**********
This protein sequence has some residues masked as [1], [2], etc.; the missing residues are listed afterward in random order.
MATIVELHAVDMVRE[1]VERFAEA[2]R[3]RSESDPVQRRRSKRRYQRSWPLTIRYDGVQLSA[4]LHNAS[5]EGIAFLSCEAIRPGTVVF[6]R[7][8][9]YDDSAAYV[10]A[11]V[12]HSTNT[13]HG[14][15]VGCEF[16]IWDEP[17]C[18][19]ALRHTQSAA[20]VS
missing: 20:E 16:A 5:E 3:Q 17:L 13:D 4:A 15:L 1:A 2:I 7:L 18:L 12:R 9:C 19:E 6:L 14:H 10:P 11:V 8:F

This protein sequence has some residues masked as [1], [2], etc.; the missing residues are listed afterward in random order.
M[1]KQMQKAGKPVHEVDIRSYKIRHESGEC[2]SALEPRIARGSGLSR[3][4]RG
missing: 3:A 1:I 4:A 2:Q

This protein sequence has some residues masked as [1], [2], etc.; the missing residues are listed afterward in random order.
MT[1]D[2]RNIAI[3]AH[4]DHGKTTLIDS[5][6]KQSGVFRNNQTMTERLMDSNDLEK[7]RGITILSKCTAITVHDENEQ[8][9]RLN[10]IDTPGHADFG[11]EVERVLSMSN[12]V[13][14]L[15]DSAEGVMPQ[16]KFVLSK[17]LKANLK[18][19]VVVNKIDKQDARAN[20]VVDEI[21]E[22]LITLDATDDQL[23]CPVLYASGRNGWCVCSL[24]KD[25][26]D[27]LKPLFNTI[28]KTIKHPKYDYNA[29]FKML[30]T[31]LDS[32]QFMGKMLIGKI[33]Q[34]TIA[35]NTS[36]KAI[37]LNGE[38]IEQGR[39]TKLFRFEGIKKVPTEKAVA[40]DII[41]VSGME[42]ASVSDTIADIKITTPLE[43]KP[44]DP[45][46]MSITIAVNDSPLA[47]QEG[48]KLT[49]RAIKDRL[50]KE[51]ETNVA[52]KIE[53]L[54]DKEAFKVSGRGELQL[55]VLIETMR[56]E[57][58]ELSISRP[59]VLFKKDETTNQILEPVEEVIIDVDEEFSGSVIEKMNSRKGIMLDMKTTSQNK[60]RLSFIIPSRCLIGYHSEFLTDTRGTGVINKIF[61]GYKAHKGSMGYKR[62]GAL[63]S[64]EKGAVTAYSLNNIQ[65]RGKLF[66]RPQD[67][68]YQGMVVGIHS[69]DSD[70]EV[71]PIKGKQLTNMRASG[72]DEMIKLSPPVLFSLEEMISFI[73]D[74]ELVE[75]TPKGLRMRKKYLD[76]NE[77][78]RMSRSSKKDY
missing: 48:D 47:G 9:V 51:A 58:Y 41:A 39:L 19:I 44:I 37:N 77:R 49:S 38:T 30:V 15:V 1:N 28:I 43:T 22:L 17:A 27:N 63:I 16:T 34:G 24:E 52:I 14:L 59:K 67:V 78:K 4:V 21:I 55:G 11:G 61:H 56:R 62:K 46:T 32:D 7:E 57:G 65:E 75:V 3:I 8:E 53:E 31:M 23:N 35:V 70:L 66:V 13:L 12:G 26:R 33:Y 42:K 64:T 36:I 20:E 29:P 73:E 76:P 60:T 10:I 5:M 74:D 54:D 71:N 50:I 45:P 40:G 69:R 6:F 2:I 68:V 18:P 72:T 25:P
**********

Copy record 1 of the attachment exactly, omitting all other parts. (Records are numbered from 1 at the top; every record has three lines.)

This protein sequence has some residues masked as [1], [2], etc.; the missing residues are listed afterward in random order.
MATIVELHAVDMVRE[1]VERFAEA[2]R[3]RSESDPVQRRRSKRRYQRSWPLTIRYDGVQLSA[4]LHNAS[5]EGIAFLSCEAIRPGTVVF[6]R[7][8][9]YDDSAAYV[10]A[11]V[12]HSTNT[13]HG[14][15]VGCEF[16]IWDEP[17]C[18][19]ALRHTQSAA[20]VS
missing: 20:E 16:A 5:E 3:Q 17:L 13:D 4:A 15:L 1:A 2:I 7:L 18:L 12:R 9:C 19:E 6:L 14:H 10:P 11:V 8:F